Flower Power

There were at least 20 Monarchs, Queens, Viceroys, Frittelaries and a few bees trying to yank the neighbor’s flowers out of the ground. And ignoring four butterfly bushes. *SIGH*

Sterling Castle, Queen’s Garden. June 2022. SIGH.
It was still too cool for the bees to attack, but they started appearing as we left. Queen’s Garden, Sterling Castle. This is up on a terrace.

Scotland has beautiful roses. They also have mildew, black spot, and slugs. Amarillo has powdery mildew, black spot only if you work at it, and no slugs. And Scotland gets far more rain than does Amarillo, with more overcast days, so roses don’t fade. Oh, and in most of Scotland, their winters are milder in terms of “cold but consistent” instead of our huge swings. They grow huge roses. I just hope to have surviving roses.

Sterling, still. That unicorn could be scary to meet in person.

Summer is also when private gardens open on rotation. The general public can visit them in exchange for a donation to that year’s charity. We went to two of those, one of them way, way out in the back of beyond, in a walled enclosure that had been rescued from turning feral from neglect. The current Lady of the manor was weeding and trimming, escorted by a much petted and photographed Black Lab.

Water, mild climate, sun, space without wind to break the stems . . .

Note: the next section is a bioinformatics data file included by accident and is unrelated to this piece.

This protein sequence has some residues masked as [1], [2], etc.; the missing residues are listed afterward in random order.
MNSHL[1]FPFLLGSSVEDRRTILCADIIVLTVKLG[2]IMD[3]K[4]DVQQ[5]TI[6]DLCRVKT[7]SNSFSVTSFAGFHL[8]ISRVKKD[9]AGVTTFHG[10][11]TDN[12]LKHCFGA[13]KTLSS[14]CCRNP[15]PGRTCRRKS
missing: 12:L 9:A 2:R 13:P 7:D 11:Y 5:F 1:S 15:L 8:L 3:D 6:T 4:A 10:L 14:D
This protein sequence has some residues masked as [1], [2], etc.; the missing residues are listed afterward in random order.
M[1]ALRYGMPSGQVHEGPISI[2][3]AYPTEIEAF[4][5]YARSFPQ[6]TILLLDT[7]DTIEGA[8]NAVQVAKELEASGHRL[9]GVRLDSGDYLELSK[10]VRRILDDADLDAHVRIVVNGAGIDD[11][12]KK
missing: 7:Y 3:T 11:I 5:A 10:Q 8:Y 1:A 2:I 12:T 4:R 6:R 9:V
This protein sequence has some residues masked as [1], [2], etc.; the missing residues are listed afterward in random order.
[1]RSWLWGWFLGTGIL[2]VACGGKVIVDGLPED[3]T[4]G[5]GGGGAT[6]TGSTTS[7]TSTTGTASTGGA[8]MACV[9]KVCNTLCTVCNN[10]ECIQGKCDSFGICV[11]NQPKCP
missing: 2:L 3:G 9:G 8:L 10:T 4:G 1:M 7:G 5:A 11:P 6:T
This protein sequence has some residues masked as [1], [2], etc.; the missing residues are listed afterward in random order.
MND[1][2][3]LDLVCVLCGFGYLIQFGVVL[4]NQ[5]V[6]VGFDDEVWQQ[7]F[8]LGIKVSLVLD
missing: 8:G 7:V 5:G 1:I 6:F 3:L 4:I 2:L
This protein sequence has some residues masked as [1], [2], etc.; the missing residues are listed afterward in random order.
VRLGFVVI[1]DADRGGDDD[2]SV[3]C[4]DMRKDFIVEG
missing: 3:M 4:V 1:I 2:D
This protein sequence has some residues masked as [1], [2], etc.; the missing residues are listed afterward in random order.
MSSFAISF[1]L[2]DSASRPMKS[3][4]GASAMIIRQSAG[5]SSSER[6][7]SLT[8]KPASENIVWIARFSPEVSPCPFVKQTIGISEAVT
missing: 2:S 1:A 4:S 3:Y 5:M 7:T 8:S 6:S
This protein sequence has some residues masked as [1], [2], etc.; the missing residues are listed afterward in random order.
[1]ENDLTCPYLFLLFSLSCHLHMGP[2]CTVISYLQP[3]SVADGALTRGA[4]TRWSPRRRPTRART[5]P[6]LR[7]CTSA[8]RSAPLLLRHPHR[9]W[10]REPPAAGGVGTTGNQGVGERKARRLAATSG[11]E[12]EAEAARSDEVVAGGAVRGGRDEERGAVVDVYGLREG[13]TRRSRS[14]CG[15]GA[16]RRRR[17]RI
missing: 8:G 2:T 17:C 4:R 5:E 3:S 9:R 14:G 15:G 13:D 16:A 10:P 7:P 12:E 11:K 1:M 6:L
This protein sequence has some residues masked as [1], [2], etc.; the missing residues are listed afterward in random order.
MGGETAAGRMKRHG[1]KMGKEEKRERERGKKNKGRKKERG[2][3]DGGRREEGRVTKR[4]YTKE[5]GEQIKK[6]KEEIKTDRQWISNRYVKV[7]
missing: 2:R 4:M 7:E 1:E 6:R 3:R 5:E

And then there were a few places that never had flowers (and in this case was being mowed, so I tromped around the giant and less-than-giant mowers.)

The Antonine Wall, also known as “mot the end of the world but the end of civilization” as far as the Romans were concerned. Roman Britain is on the right, barbarians to the left. You can just see the edge of the mountains in the far background, past the high-tension line. Sterling/Falkirk, June, 2022.

7 thoughts on “Flower Power

  1. Familiar looking spot on the wall, and amazing that after about a couple millenia, there’s still usable ditch and wall. Tribune’s order to the garrisons was probably: ” Collect the tolls, and at least, slow them down.”

  2. Texas is a rough area for roses. Have you tried some of the Griffith Buck roses? Buck’s breeding program was brutally simple. He would plant the seedlings in a field and walk away. No spraying, no winter protection…just check on them two or three times a year. My favorite is Hawkeye Belle. The flowers smell like honey.

    • I have not seen them available up here. There are some roses that are great down-state, but our winters are too cold and dry for them.

      • Usually the only way to obtain Buck roses is by mail-order.
        Griffith Buck was a professor at Iowa State University. His roses were bred for disease resistance ad winter hardiness. They might be worth a try.

  3. ‘Waving’, black thumb over here too… sigh Love the pics and the smells, but I kill cacti… sigh

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